Amish ways good for some, the rest of us need power

Amish ways good for some, the rest of us need power, by Tony Abbott, from the full text of an address he recently gave in London.

Tony Abbott

Climate change is by no means the sole or even the most significant symptom of the changing interests and values of the West. Still, only societies with high levels of cultural amnesia – that have forgotten the scriptures about man created “in the image and likeness of God” and charged with “subduing the earth and all its creatures” – could have made such a religion out of it. …

Beware the pronouncement, “the science is settled”. It’s the spirit of the Inquisition, the thought-police down the ages. Almost as bad is the claim that “99 per cent of scientists believe” as if scientific truth is determined by votes rather than facts. …

What the “science is settled” brigade want is to close down investigation by equating questioning with superstition. It’s an aspect of the wider weakening of the Western mind which poses such dangers to the world’s future.

Physics suggests, all other things being equal, that an increase in atmospheric carbon dioxide would indeed warm the planet. Even so, the atmosphere is an almost infinitely complex mechanism that’s far from fully understood. …

The growing evidence that records have been adjusted, that the impact of urban heat islands has been downplayed, and that data sets have been slanted in order to fit the theory of dangerous anthropogenic global warming does not make it false; but it should produce much caution about basing drastic action upon it. …

Unreliables and artificial markets are not a good solution:

Hydro aside, renewable energy should properly be referred to as intermittent and unreliable power. When the wind doesn’t blow and the sun doesn’t shine, the power doesn’t flow. Wind and solar power are like sailing ships; cheaper than powered boats, to be sure, but we’ve stopped using sail for transport because it couldn’t be trusted to turn up on time.

Because the weather is unpredictable, you never really know when renewable power is going to work. Its marginal cost is low but so is its reliability, so in the absence of industrial scale batteries, it always needs matching capacity from dependable coal, gas, hydro, or nuclear energy. This should always have been obvious.

Also now apparent is the system instability and the perverse economics that subsidised renewables on a large scale have injected into our power supply. Not only is demand variable but there’s a vast and unpredictable difference between potential and dispatch-able capacity at any one time. Having to turn coal fired power stations up or down as the wind changes makes them much less profitable even though coal remains by far the cheapest source of reliable power.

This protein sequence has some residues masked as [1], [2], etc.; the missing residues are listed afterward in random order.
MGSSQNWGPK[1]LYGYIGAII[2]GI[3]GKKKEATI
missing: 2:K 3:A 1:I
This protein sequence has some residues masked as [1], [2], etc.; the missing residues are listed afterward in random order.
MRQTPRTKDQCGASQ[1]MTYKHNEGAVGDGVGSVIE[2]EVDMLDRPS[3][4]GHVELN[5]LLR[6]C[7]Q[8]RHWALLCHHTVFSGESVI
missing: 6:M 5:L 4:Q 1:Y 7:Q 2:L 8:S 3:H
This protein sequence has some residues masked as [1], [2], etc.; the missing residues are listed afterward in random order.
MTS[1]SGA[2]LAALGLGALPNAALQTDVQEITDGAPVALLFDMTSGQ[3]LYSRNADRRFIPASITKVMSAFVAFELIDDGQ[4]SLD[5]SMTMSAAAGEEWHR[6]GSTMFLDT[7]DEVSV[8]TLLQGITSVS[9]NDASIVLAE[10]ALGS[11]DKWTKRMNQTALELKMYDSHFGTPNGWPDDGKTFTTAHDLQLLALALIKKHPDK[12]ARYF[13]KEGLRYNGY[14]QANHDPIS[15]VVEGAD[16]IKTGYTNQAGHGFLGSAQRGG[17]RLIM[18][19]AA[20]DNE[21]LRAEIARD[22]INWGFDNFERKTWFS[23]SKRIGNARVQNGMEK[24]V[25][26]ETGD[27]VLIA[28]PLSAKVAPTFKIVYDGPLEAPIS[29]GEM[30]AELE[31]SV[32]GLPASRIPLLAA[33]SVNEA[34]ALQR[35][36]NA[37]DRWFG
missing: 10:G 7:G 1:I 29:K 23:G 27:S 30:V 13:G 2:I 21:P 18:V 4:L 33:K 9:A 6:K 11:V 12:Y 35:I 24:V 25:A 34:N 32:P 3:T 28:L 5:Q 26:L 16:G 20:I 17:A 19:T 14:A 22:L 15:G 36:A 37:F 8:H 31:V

A market that’s driven by subsidies rather than by economics always fails. Subsidy begets subsidy until the system collapses into absurdity. In Australia’s case, having subsidised renewables, allegedly to save the planet; we’re now faced with subsidising coal, just to keep the lights on. …

Why are we sacrificing Austrealia’s economy? Who benefits?

So far, climate change policy has generated new taxes, new subsidies and new restrictions in rich countries; and new demands for more aid from poor countries. But for the really big emitters, China and India, it’s a first world problem. Between them, they’re building or planning more than 800 new coal-fired power stations –- often using Australian coal -– with emissions, on average, 30 per cent lower than from our own ageing generators.

Unsurprisingly, the recipients of climate change subsidies and climate change research grants think action is very urgent indeed. As for the general public, of course saving the planet counts -– until the bills come in and then the humbug detector is switched on.

Should Australia close down its steel industry; watch passively while its aluminium industry moves offshore to places less concerned about emissions; export coal, but not use it ourselves; and deliberately increase power prices for people who can’t install their own solar panels and batteries? Of course not, but these are the inevitable consequences of continuing current policies.

That’s the reality no one has wanted to face for a long time: that we couldn’t reduce emissions without also hurting the economy; that’s the inconvenient truth that can now no longer be avoided.

hat-tip Stephen Neil